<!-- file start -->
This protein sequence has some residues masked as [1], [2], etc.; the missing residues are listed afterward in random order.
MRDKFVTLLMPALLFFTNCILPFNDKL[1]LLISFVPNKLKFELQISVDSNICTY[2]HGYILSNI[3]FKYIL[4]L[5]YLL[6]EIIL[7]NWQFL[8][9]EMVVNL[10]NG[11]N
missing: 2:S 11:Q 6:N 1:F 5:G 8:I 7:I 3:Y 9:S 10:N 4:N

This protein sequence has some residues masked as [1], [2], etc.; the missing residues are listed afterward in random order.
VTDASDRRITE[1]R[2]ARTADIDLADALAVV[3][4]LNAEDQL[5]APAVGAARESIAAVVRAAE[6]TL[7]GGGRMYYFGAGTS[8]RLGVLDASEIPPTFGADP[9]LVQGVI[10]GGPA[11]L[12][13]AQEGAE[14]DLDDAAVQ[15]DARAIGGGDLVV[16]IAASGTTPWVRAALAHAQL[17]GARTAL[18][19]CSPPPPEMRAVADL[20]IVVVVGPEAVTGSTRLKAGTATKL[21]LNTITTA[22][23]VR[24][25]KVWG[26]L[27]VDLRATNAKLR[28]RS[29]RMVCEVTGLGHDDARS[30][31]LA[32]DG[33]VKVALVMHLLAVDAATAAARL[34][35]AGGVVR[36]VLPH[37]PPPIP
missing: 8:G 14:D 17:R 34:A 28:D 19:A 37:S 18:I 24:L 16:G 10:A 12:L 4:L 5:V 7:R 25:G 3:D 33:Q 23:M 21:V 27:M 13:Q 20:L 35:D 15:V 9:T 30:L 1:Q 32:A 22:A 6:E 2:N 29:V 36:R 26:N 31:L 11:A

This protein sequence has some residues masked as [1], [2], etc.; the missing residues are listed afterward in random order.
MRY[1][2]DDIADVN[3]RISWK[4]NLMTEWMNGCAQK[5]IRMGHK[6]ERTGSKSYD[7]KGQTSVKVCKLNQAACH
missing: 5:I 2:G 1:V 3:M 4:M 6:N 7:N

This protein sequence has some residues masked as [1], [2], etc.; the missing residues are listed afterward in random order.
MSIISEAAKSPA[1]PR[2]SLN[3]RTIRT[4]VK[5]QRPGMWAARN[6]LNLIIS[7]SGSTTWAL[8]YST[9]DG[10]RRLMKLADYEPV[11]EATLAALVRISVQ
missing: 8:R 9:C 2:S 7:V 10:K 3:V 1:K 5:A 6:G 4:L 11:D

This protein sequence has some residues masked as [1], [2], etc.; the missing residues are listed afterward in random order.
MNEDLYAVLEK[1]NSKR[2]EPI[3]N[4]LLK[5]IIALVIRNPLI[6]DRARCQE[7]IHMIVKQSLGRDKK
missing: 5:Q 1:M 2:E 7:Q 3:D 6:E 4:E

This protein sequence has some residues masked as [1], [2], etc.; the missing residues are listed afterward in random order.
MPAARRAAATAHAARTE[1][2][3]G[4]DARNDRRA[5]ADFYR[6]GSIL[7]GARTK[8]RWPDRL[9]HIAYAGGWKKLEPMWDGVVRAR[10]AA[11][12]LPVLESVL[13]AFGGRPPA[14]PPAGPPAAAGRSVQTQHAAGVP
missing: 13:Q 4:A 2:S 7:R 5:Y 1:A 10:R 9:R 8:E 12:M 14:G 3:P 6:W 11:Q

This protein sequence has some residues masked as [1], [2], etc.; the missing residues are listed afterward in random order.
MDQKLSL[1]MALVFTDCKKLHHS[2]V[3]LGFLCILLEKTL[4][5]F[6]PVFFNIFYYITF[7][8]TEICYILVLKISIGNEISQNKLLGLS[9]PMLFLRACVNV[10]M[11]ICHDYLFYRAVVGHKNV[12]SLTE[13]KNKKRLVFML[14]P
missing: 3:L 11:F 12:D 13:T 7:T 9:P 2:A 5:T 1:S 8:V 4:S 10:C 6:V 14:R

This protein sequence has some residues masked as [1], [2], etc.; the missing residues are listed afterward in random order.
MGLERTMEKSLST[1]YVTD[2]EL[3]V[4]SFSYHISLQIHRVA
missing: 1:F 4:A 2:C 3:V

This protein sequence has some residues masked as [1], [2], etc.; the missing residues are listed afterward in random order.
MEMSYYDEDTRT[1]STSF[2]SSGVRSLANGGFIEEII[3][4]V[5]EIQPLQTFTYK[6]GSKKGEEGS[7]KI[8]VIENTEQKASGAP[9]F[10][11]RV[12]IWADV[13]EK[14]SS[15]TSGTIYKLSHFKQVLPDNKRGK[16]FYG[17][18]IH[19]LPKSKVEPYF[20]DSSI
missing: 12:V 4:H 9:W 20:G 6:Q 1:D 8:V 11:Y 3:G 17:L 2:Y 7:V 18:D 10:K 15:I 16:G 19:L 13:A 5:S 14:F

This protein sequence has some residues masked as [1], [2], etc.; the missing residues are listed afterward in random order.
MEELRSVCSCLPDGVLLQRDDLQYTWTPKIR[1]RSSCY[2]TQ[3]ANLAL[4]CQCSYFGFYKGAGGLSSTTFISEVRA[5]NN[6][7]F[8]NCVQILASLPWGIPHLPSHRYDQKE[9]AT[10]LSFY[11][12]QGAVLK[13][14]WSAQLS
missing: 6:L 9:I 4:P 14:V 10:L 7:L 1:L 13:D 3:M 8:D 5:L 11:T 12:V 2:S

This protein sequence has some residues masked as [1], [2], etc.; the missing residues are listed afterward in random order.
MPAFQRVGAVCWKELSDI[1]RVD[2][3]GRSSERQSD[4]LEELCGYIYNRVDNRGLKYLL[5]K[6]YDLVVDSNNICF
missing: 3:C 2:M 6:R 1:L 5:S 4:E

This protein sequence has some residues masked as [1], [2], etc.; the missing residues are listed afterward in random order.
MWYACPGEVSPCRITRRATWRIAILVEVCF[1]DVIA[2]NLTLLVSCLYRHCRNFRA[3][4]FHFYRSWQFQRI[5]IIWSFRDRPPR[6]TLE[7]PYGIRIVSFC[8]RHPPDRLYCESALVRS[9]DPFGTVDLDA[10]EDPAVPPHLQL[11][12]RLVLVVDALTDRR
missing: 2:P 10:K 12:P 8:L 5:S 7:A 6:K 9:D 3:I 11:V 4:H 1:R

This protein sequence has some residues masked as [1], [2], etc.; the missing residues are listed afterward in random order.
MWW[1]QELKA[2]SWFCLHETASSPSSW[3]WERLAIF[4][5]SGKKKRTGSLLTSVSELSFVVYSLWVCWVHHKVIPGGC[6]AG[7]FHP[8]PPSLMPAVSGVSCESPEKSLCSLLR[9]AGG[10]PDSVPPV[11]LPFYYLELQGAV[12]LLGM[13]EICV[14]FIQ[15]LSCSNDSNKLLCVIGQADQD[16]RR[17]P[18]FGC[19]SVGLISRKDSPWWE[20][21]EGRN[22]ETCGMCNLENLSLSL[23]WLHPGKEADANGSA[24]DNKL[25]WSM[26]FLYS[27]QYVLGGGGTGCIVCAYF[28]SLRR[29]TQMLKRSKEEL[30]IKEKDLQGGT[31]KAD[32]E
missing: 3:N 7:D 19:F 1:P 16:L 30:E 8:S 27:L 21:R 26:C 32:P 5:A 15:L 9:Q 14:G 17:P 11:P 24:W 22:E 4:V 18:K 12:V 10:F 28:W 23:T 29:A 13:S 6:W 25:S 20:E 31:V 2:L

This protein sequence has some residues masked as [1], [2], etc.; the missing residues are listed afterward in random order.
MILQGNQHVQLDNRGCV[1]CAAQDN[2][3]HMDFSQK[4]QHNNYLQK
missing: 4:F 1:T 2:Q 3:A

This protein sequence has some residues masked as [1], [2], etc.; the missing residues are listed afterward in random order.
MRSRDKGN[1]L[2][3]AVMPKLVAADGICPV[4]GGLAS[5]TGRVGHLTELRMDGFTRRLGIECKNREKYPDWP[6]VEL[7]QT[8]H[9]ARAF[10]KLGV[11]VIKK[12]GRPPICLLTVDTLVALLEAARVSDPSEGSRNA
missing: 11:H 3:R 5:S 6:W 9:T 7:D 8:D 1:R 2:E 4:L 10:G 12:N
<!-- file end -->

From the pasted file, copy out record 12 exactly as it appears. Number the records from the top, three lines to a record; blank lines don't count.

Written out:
This protein sequence has some residues masked as [1], [2], etc.; the missing residues are listed afterward in random order.
MWYACPGEVSPCRITRRATWRIAILVEVCF[1]DVIA[2]NLTLLVSCLYRHCRNFRA[3][4]FHFYRSWQFQRI[5]IIWSFRDRPPR[6]TLE[7]PYGIRIVSFC[8]RHPPDRLYCESALVRS[9]DPFGTVDLDA[10]EDPAVPPHLQL[11][12]RLVLVVDALTDRR
missing: 2:P 10:K 12:P 8:L 5:S 7:A 6:K 9:D 3:I 11:V 4:H 1:R